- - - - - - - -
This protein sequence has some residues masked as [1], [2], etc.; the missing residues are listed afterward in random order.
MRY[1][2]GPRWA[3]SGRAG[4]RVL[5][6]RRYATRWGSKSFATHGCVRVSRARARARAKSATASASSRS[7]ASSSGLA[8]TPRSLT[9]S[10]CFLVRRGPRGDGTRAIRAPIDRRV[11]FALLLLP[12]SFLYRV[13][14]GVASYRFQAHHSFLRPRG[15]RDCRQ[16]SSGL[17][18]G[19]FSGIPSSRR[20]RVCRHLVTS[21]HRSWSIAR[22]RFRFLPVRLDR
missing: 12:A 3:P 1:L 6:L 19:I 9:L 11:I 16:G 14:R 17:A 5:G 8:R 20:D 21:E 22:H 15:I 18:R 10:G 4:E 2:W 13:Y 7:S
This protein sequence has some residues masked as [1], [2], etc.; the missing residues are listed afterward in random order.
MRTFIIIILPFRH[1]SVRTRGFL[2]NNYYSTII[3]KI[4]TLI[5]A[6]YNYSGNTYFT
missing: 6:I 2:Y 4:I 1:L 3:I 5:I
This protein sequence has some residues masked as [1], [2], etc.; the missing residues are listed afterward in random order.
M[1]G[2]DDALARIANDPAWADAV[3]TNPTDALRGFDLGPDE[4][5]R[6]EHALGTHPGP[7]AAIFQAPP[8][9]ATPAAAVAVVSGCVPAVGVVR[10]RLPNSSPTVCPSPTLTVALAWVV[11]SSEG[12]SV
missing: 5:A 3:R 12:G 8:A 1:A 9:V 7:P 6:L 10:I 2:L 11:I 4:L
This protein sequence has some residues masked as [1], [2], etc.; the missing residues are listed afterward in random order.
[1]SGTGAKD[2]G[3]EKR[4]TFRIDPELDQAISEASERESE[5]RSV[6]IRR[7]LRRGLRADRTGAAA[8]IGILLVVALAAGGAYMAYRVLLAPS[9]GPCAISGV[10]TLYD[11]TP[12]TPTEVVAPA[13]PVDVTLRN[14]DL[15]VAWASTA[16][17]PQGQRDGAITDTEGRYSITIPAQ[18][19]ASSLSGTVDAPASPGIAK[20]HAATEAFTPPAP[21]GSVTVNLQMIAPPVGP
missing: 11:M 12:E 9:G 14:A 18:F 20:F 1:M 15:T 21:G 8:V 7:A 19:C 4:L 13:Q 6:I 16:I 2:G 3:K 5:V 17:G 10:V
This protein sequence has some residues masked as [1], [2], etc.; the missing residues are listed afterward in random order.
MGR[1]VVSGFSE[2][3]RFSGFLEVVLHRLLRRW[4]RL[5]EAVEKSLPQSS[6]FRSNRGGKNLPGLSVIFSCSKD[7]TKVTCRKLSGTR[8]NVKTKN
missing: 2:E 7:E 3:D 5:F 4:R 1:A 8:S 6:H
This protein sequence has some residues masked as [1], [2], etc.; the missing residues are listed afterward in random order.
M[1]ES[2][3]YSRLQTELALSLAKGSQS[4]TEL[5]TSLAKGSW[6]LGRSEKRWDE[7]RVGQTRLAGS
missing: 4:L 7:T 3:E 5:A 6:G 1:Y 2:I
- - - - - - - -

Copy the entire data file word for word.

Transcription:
This protein sequence has some residues masked as [1], [2], etc.; the missing residues are listed afterward in random order.
MRY[1][2]GPRWA[3]SGRAG[4]RVL[5][6]RRYATRWGSKSFATHGCVRVSRARARARAKSATASASSRS[7]ASSSGLA[8]TPRSLT[9]S[10]CFLVRRGPRGDGTRAIRAPIDRRV[11]FALLLLP[12]SFLYRV[13][14]GVASYRFQAHHSFLRPRG[15]RDCRQ[16]SSGL[17][18]G[19]FSGIPSSRR[20]RVCRHLVTS[21]HRSWSIAR[22]RFRFLPVRLDR
missing: 12:A 3:P 1:L 6:L 19:I 9:L 11:I 16:G 14:R 17:A 5:G 8:R 20:D 21:E 22:H 15:I 18:R 10:G 4:E 2:W 13:Y 7:S
This protein sequence has some residues masked as [1], [2], etc.; the missing residues are listed afterward in random order.
MRTFIIIILPFRH[1]SVRTRGFL[2]NNYYSTII[3]KI[4]TLI[5]A[6]YNYSGNTYFT
missing: 6:I 2:Y 4:I 1:L 3:I 5:I
This protein sequence has some residues masked as [1], [2], etc.; the missing residues are listed afterward in random order.
M[1]G[2]DDALARIANDPAWADAV[3]TNPTDALRGFDLGPDE[4][5]R[6]EHALGTHPGP[7]AAIFQAPP[8][9]ATPAAAVAVVSGCVPAVGVVR[10]RLPNSSPTVCPSPTLTVALAWVV[11]SSEG[12]SV
missing: 5:A 3:R 12:G 8:A 1:A 9:V 7:P 6:L 10:I 2:L 11:I 4:L
This protein sequence has some residues masked as [1], [2], etc.; the missing residues are listed afterward in random order.
[1]SGTGAKD[2]G[3]EKR[4]TFRIDPELDQAISEASERESE[5]RSV[6]IRR[7]LRRGLRADRTGAAA[8]IGILLVVALAAGGAYMAYRVLLAPS[9]GPCAISGV[10]TLYD[11]TP[12]TPTEVVAPA[13]PVDVTLRN[14]DL[15]VAWASTA[16][17]PQGQRDGAITDTEGRYSITIPAQ[18][19]ASSLSGTVDAPASPGIAK[20]HAATEAFTPPAP[21]GSVTVNLQMIAPPVGP
missing: 11:M 12:E 9:G 14:A 18:F 20:F 1:M 15:T 21:G 8:V 7:A 19:C 4:L 13:Q 6:I 16:I 2:G 3:K 5:V 17:G 10:V
This protein sequence has some residues masked as [1], [2], etc.; the missing residues are listed afterward in random order.
MGR[1]VVSGFSE[2][3]RFSGFLEVVLHRLLRRW[4]RL[5]EAVEKSLPQSS[6]FRSNRGGKNLPGLSVIFSCSKD[7]TKVTCRKLSGTR[8]NVKTKN
missing: 2:E 7:E 3:D 5:F 4:R 1:A 8:S 6:H
This protein sequence has some residues masked as [1], [2], etc.; the missing residues are listed afterward in random order.
M[1]ES[2][3]YSRLQTELALSLAKGSQS[4]TEL[5]TSLAKGSW[6]LGRSEKRWDE[7]RVGQTRLAGS
missing: 4:L 7:T 3:E 5:A 6:G 1:Y 2:I